Astilbe flowers have their tall, fluffy plumes that tower above frilly, fern-like foliage in the shade garden. These attractive flowers make great companions for other shade-tolerant plants, such as hosta and hellebores, with contrasting foliage and coordinating blooms.
Twenty-five species of Astilbe exist, with hundreds of hybrids available. Some are borne on arching stems, while others are erect. Astilbe flowers range in color, from whites to dark purples, though most are pastel. Astilbe flowers may be a few inches to a few feet in height, depending on the astilbe plant you choose.
Astilbe plants grow in shade, but flowers are more productive in an area where gentle morning or dappled sun (think Gerard Manley Hopkins) can reach them for about an hour or two. Astilbe flowers also need correct soil and moisture to flourish. Astilbes prefer rich, organic type soil. Organic material such as compost enriches the soil and adds drainage. If your shady areas have poor, lean or rocky soil, work in some compost a few weeks before putting your plants in the ground. Amend the soil 8 to 12 inches deep so that the roots of astilbe flowers have plenty of room to develop. Place the astilbe plants into the soil, keeping the crown at the same level as the top of the soil. Water well when planting and keep the soil consistently moist.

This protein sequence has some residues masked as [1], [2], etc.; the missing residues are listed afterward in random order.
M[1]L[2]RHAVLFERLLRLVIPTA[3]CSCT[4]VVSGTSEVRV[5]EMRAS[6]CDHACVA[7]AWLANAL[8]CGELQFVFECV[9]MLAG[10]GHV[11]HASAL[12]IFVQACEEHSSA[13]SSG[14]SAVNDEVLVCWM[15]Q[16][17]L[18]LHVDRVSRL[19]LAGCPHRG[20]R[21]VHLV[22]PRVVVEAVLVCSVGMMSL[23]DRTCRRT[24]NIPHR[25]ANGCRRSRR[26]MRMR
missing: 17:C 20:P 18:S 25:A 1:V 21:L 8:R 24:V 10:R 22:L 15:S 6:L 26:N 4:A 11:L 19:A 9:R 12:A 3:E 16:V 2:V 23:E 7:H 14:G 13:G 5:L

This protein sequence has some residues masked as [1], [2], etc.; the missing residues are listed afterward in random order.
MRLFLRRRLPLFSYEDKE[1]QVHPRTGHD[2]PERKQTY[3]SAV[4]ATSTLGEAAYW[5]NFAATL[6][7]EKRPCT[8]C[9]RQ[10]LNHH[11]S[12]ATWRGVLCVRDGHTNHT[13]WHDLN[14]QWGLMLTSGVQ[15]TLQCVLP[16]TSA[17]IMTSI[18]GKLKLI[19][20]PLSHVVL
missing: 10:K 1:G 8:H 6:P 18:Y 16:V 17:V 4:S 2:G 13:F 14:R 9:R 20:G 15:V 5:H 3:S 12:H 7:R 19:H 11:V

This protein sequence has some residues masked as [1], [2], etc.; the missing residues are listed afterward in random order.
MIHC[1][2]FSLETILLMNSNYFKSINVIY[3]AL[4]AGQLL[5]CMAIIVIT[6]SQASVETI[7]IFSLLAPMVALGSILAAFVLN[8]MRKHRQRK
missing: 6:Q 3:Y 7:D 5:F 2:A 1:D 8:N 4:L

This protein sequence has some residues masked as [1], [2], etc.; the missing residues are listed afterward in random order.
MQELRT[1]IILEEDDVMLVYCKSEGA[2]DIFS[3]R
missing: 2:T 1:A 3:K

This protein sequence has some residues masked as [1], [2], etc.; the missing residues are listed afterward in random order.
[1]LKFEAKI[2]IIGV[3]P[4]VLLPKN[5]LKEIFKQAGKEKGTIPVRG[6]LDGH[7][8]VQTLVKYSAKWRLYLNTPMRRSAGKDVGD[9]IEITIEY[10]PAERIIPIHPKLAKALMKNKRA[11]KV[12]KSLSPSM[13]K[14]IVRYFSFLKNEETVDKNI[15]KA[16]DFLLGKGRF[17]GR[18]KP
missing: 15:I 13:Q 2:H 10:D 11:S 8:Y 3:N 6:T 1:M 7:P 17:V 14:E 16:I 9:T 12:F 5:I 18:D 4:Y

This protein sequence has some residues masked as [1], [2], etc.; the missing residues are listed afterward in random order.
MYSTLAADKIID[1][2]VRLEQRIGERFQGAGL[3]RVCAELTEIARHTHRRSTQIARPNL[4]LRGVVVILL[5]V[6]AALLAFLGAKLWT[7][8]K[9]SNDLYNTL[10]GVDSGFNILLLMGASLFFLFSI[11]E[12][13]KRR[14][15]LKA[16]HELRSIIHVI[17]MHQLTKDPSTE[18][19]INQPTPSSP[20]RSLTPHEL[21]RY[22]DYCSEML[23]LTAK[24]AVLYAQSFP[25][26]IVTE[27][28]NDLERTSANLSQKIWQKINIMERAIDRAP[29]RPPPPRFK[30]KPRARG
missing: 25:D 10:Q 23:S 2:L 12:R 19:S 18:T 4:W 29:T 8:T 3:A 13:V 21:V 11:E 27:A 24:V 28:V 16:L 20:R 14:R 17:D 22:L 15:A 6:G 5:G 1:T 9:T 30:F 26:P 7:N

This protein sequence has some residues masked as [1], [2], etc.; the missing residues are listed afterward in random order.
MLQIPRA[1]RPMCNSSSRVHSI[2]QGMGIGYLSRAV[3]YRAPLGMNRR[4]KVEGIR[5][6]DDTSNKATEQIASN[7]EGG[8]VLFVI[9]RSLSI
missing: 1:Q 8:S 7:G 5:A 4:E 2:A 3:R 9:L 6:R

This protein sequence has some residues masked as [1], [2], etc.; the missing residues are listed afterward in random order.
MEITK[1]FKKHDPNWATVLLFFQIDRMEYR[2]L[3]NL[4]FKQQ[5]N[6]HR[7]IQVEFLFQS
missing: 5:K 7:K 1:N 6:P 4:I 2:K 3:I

Care for astilbe includes regular, even watering throughout its active growth, especially if planted in areas with more sun. Drying out can lead to leaf scorch, drying leaf margins and can even be the death of the astilbe plant. The right astilbe growing conditions and fertilizer result in large feathery plumes. Occasionally amending the soil with compost or fertilizing with an organic product or fertilizer high in phosphorus is also recommended. Spent plumes can be cut back in spring or left alone for winter interest. They can also be divided about every four years as needed. Proper care for astilbe plants and the right location can result in delicate, long-lasting blooms in the spring and summer garden.